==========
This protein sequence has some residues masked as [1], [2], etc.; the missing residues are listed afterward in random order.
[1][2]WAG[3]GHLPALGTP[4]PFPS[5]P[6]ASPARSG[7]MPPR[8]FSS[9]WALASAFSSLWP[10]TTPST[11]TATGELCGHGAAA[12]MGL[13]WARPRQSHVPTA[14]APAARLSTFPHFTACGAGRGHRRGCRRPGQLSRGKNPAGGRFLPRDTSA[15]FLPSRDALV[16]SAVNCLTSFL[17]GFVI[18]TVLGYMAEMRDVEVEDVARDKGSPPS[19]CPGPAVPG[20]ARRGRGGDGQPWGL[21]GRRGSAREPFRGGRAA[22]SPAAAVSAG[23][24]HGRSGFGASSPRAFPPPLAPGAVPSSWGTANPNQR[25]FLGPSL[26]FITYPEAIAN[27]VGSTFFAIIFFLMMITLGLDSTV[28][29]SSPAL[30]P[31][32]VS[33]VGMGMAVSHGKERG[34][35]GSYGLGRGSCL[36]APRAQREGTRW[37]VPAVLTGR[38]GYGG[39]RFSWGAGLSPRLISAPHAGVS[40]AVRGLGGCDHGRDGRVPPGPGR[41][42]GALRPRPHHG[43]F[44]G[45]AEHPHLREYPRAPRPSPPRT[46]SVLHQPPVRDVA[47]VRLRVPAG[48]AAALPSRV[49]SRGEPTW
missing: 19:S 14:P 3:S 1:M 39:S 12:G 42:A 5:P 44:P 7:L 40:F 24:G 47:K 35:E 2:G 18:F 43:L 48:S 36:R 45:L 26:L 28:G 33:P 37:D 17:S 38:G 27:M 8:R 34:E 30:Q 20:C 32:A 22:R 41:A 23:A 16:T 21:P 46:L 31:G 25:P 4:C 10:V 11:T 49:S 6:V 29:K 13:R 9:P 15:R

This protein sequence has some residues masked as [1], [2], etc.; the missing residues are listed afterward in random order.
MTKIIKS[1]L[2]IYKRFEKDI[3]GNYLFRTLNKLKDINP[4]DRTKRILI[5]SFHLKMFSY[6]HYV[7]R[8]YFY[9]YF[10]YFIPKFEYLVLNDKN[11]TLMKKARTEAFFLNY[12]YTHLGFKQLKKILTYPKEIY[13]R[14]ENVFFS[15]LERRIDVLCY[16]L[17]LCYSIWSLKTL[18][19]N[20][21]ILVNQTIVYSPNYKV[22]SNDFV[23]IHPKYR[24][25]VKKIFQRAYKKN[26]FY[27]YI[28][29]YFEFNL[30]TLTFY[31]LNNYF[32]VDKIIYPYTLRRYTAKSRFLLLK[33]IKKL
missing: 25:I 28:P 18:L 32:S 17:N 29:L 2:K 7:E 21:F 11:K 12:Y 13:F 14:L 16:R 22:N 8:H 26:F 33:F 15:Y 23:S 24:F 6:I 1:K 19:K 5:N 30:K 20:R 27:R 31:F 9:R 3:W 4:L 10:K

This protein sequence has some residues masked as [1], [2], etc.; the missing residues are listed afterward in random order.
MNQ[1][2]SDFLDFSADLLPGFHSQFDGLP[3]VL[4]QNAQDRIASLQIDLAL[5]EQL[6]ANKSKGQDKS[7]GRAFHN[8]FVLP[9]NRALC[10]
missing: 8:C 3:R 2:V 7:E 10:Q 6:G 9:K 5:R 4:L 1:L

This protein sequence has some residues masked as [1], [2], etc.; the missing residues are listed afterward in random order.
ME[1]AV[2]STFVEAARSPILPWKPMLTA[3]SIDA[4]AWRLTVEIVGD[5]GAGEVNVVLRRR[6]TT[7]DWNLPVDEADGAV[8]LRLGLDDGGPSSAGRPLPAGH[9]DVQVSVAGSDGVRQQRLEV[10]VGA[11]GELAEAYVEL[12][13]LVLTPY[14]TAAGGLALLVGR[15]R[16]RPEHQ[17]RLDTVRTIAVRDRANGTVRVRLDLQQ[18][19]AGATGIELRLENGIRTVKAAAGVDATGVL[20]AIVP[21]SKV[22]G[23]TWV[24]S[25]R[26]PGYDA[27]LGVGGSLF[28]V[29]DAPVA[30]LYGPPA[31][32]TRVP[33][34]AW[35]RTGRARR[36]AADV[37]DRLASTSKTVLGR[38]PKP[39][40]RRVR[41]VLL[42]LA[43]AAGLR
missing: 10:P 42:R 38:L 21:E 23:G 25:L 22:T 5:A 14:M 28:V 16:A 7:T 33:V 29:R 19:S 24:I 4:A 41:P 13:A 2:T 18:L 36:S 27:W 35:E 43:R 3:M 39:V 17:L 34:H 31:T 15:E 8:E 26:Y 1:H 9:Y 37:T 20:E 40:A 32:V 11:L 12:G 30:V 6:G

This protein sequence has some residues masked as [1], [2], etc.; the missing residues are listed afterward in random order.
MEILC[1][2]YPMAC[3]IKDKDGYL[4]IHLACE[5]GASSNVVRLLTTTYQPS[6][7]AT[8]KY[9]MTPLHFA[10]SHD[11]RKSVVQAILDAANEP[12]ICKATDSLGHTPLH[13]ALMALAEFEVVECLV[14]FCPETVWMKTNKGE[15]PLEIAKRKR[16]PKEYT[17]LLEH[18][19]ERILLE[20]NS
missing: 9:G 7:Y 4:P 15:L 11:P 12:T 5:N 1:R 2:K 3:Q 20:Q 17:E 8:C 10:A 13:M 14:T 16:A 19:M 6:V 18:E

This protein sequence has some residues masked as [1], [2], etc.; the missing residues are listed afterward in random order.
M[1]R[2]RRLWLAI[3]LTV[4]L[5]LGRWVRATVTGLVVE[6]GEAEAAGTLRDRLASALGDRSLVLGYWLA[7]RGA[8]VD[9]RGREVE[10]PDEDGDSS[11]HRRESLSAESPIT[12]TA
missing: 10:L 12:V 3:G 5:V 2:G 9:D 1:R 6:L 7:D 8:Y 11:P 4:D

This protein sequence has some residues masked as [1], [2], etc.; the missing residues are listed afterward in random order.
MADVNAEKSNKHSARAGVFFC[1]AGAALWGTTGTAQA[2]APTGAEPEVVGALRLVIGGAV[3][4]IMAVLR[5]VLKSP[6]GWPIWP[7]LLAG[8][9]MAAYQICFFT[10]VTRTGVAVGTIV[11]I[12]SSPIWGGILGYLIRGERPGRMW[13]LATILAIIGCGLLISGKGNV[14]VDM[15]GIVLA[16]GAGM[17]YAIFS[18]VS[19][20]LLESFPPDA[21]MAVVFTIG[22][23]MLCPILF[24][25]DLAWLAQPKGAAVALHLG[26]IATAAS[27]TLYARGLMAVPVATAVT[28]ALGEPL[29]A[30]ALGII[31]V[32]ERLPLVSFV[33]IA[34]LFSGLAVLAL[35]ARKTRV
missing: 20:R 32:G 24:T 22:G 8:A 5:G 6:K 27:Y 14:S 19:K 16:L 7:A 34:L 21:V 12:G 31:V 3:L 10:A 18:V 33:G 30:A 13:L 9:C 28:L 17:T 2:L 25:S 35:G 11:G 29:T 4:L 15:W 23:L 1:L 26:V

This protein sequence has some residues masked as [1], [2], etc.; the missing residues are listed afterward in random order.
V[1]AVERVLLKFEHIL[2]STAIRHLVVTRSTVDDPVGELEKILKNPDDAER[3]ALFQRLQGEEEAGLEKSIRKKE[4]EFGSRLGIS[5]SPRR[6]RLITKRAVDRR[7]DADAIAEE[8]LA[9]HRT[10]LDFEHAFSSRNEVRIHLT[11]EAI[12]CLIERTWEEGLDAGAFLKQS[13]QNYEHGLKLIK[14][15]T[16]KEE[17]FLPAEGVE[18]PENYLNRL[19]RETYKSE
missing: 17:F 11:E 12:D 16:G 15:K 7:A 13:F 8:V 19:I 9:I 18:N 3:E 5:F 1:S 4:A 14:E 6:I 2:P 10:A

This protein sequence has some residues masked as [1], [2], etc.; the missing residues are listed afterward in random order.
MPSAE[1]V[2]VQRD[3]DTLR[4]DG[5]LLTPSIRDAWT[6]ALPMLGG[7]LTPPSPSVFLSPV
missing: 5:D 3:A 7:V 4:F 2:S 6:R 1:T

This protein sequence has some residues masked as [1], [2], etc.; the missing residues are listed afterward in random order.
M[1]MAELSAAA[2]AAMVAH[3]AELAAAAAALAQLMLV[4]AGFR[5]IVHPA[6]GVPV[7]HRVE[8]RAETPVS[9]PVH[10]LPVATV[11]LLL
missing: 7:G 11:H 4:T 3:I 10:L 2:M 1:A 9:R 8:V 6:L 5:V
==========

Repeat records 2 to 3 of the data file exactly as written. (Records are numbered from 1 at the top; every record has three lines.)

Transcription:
This protein sequence has some residues masked as [1], [2], etc.; the missing residues are listed afterward in random order.
MTKIIKS[1]L[2]IYKRFEKDI[3]GNYLFRTLNKLKDINP[4]DRTKRILI[5]SFHLKMFSY[6]HYV[7]R[8]YFY[9]YF[10]YFIPKFEYLVLNDKN[11]TLMKKARTEAFFLNY[12]YTHLGFKQLKKILTYPKEIY[13]R[14]ENVFFS[15]LERRIDVLCY[16]L[17]LCYSIWSLKTL[18][19]N[20][21]ILVNQTIVYSPNYKV[22]SNDFV[23]IHPKYR[24][25]VKKIFQRAYKKN[26]FY[27]YI[28][29]YFEFNL[30]TLTFY[31]LNNYF[32]VDKIIYPYTLRRYTAKSRFLLLK[33]IKKL
missing: 25:I 28:P 18:L 32:S 17:N 29:L 2:K 7:E 21:F 11:K 12:Y 13:F 14:L 16:R 22:N 8:H 26:F 33:F 15:Y 23:S 24:F 6:I 1:K 19:K 5:N 30:K 20:R 27:R 31:F 9:R 3:W 4:L 10:K

This protein sequence has some residues masked as [1], [2], etc.; the missing residues are listed afterward in random order.
MNQ[1][2]SDFLDFSADLLPGFHSQFDGLP[3]VL[4]QNAQDRIASLQIDLAL[5]EQL[6]ANKSKGQDKS[7]GRAFHN[8]FVLP[9]NRALC[10]
missing: 8:C 3:R 2:V 7:E 10:Q 6:G 9:K 5:R 4:L 1:L